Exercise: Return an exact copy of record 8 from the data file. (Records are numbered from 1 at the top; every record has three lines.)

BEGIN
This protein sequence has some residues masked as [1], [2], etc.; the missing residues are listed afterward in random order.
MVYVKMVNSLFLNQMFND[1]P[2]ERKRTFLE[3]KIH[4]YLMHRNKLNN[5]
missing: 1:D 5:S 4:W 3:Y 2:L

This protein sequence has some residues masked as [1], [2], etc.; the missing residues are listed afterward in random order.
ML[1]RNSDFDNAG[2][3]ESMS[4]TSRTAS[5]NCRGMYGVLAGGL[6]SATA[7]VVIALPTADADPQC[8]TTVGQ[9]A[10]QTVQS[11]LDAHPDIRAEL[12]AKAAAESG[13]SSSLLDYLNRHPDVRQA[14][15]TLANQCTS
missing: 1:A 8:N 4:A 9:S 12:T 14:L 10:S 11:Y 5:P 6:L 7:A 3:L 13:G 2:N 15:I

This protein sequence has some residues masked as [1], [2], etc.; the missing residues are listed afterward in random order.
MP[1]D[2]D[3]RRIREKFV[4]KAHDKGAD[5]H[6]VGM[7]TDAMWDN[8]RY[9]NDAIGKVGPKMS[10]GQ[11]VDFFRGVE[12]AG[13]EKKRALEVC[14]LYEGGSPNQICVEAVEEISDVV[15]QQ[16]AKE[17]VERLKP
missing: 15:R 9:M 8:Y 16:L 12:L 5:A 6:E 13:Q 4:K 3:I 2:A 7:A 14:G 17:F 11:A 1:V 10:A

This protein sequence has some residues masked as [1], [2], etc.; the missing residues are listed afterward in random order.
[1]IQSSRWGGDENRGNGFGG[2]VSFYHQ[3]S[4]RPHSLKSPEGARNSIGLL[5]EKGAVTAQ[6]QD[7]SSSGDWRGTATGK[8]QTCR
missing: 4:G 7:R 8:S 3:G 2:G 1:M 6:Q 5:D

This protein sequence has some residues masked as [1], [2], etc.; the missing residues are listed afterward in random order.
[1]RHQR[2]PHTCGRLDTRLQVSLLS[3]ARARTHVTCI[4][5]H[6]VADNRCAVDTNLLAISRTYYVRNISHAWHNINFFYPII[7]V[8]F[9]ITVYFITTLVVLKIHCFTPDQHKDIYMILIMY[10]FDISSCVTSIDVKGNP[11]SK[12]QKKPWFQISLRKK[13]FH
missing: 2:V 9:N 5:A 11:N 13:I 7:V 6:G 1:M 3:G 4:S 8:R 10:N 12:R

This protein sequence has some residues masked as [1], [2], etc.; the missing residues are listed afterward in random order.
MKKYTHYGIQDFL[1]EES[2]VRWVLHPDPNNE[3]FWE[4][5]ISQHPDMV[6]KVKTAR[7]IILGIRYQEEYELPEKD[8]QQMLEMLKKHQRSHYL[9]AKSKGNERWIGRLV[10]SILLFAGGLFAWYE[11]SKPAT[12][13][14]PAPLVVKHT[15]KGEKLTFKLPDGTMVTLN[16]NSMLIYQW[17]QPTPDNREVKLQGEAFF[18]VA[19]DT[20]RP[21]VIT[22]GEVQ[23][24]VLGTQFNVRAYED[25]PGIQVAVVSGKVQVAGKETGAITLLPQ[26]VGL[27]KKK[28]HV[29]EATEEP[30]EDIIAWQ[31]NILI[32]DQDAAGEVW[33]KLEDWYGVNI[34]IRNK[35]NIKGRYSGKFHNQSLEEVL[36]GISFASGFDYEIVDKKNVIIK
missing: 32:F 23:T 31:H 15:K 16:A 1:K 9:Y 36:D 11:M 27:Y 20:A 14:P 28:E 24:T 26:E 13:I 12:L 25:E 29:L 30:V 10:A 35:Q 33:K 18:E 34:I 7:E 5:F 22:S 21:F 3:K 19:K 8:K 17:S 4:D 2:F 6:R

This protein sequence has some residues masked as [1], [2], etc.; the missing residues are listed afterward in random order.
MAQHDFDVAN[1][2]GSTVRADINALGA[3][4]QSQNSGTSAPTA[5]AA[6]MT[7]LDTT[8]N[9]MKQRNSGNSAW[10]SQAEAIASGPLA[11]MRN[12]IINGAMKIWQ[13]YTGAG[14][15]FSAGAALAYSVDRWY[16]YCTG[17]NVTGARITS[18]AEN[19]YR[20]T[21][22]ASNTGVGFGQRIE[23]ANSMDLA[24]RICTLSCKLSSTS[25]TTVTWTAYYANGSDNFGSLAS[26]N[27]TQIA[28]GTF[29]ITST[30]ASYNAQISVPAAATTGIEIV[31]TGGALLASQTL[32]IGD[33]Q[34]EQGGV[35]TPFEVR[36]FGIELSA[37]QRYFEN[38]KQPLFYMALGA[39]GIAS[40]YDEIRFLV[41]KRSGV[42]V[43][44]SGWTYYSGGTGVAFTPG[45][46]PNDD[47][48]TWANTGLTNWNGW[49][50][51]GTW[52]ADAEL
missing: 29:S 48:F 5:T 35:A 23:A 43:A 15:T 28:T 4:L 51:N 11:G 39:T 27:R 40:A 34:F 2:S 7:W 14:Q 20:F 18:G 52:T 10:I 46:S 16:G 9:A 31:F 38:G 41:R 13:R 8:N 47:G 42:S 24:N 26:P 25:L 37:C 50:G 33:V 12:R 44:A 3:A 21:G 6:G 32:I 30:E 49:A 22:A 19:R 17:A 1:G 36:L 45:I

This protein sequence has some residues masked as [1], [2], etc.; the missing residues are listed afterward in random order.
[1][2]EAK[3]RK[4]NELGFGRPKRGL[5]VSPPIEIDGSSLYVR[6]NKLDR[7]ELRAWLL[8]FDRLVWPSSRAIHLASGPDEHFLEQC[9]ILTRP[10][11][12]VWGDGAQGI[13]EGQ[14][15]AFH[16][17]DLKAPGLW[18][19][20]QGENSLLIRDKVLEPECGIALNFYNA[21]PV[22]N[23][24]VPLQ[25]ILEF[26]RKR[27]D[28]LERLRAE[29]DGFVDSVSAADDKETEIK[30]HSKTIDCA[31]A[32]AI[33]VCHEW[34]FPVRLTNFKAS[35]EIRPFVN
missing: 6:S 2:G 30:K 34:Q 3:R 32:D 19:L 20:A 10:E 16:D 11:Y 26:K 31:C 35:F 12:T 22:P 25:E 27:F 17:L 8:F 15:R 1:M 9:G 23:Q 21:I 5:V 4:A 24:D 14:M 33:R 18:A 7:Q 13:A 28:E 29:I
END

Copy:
This protein sequence has some residues masked as [1], [2], etc.; the missing residues are listed afterward in random order.
[1][2]EAK[3]RK[4]NELGFGRPKRGL[5]VSPPIEIDGSSLYVR[6]NKLDR[7]ELRAWLL[8]FDRLVWPSSRAIHLASGPDEHFLEQC[9]ILTRP[10][11][12]VWGDGAQGI[13]EGQ[14][15]AFH[16][17]DLKAPGLW[18][19][20]QGENSLLIRDKVLEPECGIALNFYNA[21]PV[22]N[23][24]VPLQ[25]ILEF[26]RKR[27]D[28]LERLRAE[29]DGFVDSVSAADDKETEIK[30]HSKTIDCA[31]A[32]AI[33]VCHEW[34]FPVRLTNFKAS[35]EIRPFVN
missing: 6:S 2:G 30:K 34:Q 3:R 32:D 19:L 20:A 10:E 16:D 11:Y 26:K 31:C 35:F 12:T 22:P 25:E 27:F 17:L 8:F 15:R 1:M 9:G 23:Q 21:I 5:V 4:A 24:D 14:M 33:R 18:A 7:Q 13:A 28:E 29:I